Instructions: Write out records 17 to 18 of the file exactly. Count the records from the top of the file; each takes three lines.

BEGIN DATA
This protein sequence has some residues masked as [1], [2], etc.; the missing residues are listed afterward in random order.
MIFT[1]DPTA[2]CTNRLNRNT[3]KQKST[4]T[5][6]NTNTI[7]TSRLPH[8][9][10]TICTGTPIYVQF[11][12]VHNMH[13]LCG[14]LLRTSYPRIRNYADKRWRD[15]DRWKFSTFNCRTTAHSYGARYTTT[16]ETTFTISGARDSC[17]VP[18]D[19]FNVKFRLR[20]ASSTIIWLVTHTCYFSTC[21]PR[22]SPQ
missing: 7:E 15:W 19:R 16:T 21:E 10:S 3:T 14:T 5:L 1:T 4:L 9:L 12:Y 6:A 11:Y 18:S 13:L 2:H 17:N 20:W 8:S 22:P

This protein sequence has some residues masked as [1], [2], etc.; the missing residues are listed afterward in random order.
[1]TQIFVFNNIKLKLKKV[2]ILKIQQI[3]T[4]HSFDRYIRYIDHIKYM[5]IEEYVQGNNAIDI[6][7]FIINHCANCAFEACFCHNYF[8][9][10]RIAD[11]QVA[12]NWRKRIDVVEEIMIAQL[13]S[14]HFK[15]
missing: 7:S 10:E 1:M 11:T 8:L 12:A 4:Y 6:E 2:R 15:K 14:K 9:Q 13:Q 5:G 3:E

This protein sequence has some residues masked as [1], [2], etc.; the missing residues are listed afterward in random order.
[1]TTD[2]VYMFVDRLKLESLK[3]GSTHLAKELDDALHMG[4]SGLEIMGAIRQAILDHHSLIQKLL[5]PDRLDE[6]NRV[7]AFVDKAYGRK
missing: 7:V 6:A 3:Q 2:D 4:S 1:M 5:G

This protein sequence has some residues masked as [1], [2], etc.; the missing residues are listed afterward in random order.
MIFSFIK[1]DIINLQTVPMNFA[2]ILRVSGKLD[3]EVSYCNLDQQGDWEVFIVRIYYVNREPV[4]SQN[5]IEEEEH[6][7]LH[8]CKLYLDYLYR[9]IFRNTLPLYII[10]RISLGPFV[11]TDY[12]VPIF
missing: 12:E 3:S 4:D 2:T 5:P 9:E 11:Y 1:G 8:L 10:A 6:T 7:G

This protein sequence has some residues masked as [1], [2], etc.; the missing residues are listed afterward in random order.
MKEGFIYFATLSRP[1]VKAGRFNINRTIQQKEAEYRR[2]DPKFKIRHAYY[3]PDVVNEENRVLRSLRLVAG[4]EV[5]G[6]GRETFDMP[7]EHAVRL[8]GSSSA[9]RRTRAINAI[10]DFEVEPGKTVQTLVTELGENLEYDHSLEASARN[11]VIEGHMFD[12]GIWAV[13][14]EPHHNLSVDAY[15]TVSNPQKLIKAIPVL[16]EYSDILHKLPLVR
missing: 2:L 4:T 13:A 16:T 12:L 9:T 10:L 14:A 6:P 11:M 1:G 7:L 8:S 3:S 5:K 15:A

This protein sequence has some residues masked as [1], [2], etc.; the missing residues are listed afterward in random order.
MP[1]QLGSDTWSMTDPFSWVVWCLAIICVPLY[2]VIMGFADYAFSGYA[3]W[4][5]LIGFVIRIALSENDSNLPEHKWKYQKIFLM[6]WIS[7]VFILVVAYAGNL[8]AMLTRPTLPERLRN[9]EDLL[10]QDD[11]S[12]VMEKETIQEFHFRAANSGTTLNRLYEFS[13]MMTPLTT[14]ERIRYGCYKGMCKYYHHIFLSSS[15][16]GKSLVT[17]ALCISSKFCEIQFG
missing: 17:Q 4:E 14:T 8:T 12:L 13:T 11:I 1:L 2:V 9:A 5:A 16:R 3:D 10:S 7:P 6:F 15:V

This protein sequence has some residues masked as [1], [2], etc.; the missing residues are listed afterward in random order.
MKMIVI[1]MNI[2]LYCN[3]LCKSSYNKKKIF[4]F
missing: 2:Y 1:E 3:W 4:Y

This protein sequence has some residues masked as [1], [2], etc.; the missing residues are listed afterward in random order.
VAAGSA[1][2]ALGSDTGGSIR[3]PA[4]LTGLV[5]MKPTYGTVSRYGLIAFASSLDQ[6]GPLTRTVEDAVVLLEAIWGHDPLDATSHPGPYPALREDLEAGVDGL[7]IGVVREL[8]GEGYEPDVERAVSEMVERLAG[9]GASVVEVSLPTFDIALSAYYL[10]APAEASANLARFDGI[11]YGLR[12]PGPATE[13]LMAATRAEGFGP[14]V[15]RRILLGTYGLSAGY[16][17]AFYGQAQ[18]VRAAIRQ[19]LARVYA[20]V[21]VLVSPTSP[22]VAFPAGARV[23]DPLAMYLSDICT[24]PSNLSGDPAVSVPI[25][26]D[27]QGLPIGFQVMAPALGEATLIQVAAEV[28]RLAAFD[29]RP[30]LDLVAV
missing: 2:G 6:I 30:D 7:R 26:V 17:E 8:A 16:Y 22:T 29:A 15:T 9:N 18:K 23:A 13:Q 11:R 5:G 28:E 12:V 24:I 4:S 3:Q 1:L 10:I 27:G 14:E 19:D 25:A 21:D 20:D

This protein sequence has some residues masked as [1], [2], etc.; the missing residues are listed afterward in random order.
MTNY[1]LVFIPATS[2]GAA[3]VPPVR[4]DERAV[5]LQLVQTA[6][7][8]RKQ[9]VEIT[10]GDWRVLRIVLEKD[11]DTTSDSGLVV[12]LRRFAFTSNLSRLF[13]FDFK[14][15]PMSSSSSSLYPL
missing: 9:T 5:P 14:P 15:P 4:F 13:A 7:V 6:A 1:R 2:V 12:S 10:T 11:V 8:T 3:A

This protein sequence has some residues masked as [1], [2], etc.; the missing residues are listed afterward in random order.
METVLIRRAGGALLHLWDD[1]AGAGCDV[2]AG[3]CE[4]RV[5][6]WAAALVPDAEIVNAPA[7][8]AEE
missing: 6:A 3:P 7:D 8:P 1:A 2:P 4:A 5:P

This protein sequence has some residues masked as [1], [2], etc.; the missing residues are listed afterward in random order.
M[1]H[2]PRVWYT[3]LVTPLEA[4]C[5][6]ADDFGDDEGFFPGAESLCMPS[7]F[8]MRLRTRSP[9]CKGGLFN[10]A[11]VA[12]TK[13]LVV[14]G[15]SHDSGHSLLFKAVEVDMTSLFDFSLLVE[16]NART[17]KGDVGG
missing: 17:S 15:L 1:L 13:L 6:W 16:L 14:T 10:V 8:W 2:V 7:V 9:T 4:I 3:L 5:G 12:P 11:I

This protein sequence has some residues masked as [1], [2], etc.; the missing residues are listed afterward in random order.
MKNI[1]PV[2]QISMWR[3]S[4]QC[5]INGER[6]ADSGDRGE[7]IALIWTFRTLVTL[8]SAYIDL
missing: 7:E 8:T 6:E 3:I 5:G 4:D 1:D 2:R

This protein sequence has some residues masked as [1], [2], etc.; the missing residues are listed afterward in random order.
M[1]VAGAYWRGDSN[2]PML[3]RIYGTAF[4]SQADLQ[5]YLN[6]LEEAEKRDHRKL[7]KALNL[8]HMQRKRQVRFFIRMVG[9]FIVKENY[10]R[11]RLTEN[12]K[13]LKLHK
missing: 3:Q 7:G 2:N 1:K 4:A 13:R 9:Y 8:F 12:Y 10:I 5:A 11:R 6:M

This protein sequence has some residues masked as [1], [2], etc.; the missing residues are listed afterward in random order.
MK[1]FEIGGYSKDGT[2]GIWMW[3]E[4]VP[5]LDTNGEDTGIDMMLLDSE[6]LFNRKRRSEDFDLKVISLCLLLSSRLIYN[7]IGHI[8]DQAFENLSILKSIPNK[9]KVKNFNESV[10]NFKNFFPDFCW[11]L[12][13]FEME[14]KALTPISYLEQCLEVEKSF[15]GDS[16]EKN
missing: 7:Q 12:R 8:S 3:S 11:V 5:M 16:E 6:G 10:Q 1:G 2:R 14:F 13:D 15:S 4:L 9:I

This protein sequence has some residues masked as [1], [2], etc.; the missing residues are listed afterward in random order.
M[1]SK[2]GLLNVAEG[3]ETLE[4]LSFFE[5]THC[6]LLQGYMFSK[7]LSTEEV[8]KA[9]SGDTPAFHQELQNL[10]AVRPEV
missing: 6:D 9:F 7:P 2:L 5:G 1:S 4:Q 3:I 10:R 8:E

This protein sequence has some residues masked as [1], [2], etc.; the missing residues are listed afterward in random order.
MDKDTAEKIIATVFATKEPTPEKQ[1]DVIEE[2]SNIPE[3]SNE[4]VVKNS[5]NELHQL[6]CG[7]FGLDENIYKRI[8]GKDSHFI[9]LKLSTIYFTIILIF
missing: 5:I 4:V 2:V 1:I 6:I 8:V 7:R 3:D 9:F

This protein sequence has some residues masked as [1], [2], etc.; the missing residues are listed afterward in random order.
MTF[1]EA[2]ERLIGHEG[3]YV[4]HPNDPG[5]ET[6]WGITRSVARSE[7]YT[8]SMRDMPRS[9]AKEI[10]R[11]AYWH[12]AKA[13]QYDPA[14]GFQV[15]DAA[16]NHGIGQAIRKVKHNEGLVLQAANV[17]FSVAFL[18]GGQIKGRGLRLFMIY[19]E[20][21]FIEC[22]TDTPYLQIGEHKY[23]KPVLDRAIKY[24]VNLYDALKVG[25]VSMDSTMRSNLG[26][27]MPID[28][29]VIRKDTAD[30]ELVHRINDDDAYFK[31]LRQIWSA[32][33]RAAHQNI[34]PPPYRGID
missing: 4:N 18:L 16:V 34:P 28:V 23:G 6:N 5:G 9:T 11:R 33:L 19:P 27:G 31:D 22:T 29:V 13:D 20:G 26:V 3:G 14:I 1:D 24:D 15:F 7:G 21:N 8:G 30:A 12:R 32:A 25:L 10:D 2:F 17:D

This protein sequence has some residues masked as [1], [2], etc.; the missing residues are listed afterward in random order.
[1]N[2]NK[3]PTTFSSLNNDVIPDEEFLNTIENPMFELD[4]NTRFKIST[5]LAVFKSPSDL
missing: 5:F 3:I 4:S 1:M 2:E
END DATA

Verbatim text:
This protein sequence has some residues masked as [1], [2], etc.; the missing residues are listed afterward in random order.
MTF[1]EA[2]ERLIGHEG[3]YV[4]HPNDPG[5]ET[6]WGITRSVARSE[7]YT[8]SMRDMPRS[9]AKEI[10]R[11]AYWH[12]AKA[13]QYDPA[14]GFQV[15]DAA[16]NHGIGQAIRKVKHNEGLVLQAANV[17]FSVAFL[18]GGQIKGRGLRLFMIY[19]E[20][21]FIEC[22]TDTPYLQIGEHKY[23]KPVLDRAIKY[24]VNLYDALKVG[25]VSMDSTMRSNLG[26][27]MPID[28][29]VIRKDTAD[30]ELVHRINDDDAYFK[31]LRQIWSA[32][33]RAAHQNI[34]PPPYRGID
missing: 4:N 18:L 16:V 34:P 28:V 23:G 6:N 5:G 9:T 11:R 33:L 19:P 27:G 31:D 22:T 29:V 13:D 20:G 26:V 3:G 14:I 1:D 24:D 15:F 7:G 21:N 8:G 30:A 12:R 32:A 25:L 10:D 2:F 17:D

This protein sequence has some residues masked as [1], [2], etc.; the missing residues are listed afterward in random order.
[1]N[2]NK[3]PTTFSSLNNDVIPDEEFLNTIENPMFELD[4]NTRFKIST[5]LAVFKSPSDL
missing: 5:F 3:I 4:S 1:M 2:E